Moderate mysterianism

supplements a Trinity theory which has some understandable content, but which is vague or otherwise problematic. Thus, mysterianism is commonly held as a supplement to one of the theories.

It may serve as a supplement not to a full-blown theory but rather to one or more analogies. Unitarian views on the Father, Son, and Spirit are typically motivated in part by hostility to mysterianism.

Negative Mysterianism

The negative mysterian holds that the true doctrine of the Trinity is not understandable because we don’t have enough intelligible content for it to seem either consistent or inconsistent to us.

The late fourth-century pro-Nicene consensus this takes the form of refusing to state in literal language what there are three of in God, how they’re related to God or to the divine essence, and how they’re related to each other.

The Persons of the Trinity, in this way of thinking, are somewhat like three men, but also somewhat like a mind, its thought, and its will, and also somewhat like a root, a tree, and a branch. Multiple incongruous analogies are given, the idea being that a minimal content of the doctrine is thereby expressed, though we remain unable to convert the non-literal claims to literal ones, and may even be unable to express in what respects the analogies do and don’t fit.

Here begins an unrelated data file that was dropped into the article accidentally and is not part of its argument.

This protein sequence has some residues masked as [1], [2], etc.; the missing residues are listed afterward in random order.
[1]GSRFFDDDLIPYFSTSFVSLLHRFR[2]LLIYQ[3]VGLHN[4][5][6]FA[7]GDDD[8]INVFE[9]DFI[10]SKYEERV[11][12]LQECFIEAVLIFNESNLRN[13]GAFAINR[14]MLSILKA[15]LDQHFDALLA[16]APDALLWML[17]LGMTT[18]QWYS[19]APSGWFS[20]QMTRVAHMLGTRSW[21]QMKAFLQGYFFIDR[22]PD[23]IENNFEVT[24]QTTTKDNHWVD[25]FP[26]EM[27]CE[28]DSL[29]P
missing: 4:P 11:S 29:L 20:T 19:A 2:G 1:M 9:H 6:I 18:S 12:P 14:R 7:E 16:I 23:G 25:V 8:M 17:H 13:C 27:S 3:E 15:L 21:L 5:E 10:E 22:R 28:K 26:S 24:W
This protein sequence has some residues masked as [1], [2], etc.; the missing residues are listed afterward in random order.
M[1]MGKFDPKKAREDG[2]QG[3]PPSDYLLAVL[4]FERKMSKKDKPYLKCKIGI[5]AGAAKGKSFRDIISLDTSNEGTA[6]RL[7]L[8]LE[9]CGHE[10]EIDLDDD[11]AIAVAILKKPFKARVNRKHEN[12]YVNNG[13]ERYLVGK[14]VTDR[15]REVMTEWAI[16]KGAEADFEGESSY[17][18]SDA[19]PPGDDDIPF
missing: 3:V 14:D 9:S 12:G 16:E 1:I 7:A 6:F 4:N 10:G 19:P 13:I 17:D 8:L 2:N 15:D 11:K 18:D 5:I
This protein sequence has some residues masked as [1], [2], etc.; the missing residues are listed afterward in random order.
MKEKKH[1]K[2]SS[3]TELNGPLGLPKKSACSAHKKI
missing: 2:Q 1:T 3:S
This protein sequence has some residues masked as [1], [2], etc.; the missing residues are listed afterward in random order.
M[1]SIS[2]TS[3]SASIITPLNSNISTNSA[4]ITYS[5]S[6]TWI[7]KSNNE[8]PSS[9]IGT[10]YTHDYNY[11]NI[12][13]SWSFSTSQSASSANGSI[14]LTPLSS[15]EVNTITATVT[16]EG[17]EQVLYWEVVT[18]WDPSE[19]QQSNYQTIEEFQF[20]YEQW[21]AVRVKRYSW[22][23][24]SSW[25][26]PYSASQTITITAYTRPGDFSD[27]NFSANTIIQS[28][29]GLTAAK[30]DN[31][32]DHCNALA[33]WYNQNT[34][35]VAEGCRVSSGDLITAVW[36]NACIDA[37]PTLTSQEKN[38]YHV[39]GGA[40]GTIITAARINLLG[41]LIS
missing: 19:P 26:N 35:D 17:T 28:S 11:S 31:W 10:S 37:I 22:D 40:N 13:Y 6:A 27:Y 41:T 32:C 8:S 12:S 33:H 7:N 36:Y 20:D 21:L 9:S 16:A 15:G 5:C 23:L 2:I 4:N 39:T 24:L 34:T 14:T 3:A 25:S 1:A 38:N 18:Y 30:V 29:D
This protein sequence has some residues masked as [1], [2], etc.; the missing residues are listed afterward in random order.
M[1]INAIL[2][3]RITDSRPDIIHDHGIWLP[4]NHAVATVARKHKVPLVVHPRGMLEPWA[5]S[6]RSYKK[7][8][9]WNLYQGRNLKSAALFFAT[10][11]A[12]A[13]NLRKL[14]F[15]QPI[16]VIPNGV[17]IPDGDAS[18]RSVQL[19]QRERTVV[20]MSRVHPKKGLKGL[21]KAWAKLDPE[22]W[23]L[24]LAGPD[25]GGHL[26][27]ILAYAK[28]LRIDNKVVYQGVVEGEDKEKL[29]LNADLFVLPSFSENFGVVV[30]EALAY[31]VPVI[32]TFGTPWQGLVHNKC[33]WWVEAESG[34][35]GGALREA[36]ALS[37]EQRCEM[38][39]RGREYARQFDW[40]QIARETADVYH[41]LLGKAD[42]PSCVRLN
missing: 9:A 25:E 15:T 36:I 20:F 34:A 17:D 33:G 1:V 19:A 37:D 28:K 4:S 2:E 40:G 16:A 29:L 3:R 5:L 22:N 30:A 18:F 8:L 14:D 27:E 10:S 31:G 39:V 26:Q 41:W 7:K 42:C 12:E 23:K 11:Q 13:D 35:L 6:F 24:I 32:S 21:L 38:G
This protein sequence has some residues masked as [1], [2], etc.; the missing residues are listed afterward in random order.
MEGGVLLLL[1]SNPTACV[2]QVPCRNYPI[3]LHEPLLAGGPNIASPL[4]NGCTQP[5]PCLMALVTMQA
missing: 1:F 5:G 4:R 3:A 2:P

Negative mysterianism goes hand in hand with the doctrines of divine incomprehensibility (that God or God’s essence can’t be understood completely, at all, or adequately) and divine ineffability (that no human concept, or at least none of some subset of these, applies literally to God). Some recent studies have emphasized the centrality of negative mysterianism to the pro-Nicene tradition of trinitarian thought, chastising recent theorists who seem to feel unconstrained by it.

The practical upshot of this is being content to merely repeat the approved trinitarian sentences.

Positive Mysterianism

In contrast, the positive mysterian holds that the trinitarian doctrine can’t be understood because of an abundance of content.

So while we grasp the meaning of its individual claims, taken together they seem inconsistent, and so the conjunction of them is not understandable, in the sense explained above.